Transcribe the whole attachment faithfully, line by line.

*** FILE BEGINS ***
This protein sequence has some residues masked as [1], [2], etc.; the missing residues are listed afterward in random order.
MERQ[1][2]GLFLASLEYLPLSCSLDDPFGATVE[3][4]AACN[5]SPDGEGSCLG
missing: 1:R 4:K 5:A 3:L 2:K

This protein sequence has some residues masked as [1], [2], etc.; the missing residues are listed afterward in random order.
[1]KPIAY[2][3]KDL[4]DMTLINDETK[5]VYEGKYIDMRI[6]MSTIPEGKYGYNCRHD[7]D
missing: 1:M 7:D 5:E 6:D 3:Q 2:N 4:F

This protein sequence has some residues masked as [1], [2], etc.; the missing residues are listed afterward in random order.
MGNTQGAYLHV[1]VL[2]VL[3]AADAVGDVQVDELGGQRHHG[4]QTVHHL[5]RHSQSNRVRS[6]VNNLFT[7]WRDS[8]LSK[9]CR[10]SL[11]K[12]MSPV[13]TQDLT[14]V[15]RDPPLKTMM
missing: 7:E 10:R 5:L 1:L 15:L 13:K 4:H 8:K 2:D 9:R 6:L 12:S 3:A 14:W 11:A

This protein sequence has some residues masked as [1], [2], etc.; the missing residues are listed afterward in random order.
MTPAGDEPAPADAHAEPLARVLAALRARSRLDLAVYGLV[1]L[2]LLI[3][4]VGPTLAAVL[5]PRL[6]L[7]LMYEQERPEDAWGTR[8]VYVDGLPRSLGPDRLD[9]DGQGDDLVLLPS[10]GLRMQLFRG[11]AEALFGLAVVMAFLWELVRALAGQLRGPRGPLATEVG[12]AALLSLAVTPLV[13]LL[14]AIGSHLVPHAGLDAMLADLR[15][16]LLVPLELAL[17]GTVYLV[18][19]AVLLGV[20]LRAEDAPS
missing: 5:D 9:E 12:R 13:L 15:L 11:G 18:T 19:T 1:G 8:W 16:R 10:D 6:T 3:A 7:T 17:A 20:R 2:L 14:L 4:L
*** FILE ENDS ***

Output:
This protein sequence has some residues masked as [1], [2], etc.; the missing residues are listed afterward in random order.
MERQ[1][2]GLFLASLEYLPLSCSLDDPFGATVE[3][4]AACN[5]SPDGEGSCLG
missing: 1:R 4:K 5:A 3:L 2:K

This protein sequence has some residues masked as [1], [2], etc.; the missing residues are listed afterward in random order.
[1]KPIAY[2][3]KDL[4]DMTLINDETK[5]VYEGKYIDMRI[6]MSTIPEGKYGYNCRHD[7]D
missing: 1:M 7:D 5:E 6:D 3:Q 2:N 4:F

This protein sequence has some residues masked as [1], [2], etc.; the missing residues are listed afterward in random order.
MGNTQGAYLHV[1]VL[2]VL[3]AADAVGDVQVDELGGQRHHG[4]QTVHHL[5]RHSQSNRVRS[6]VNNLFT[7]WRDS[8]LSK[9]CR[10]SL[11]K[12]MSPV[13]TQDLT[14]V[15]RDPPLKTMM
missing: 7:E 10:R 5:L 1:L 15:L 13:K 4:H 8:K 2:D 9:R 6:L 12:S 3:A 14:W 11:A

This protein sequence has some residues masked as [1], [2], etc.; the missing residues are listed afterward in random order.
MTPAGDEPAPADAHAEPLARVLAALRARSRLDLAVYGLV[1]L[2]LLI[3][4]VGPTLAAVL[5]PRL[6]L[7]LMYEQERPEDAWGTR[8]VYVDGLPRSLGPDRLD[9]DGQGDDLVLLPS[10]GLRMQLFRG[11]AEALFGLAVVMAFLWELVRALAGQLRGPRGPLATEVG[12]AALLSLAVTPLV[13]LL[14]AIGSHLVPHAGLDAMLADLR[15][16]LLVPLELAL[17]GTVYLV[18][19]AVLLGV[20]LRAEDAPS
missing: 5:D 9:E 12:R 13:L 15:L 11:G 18:T 19:T 1:G 8:W 16:R 10:D 6:T 3:A 7:T 17:A 20:R 2:L 14:L 4:L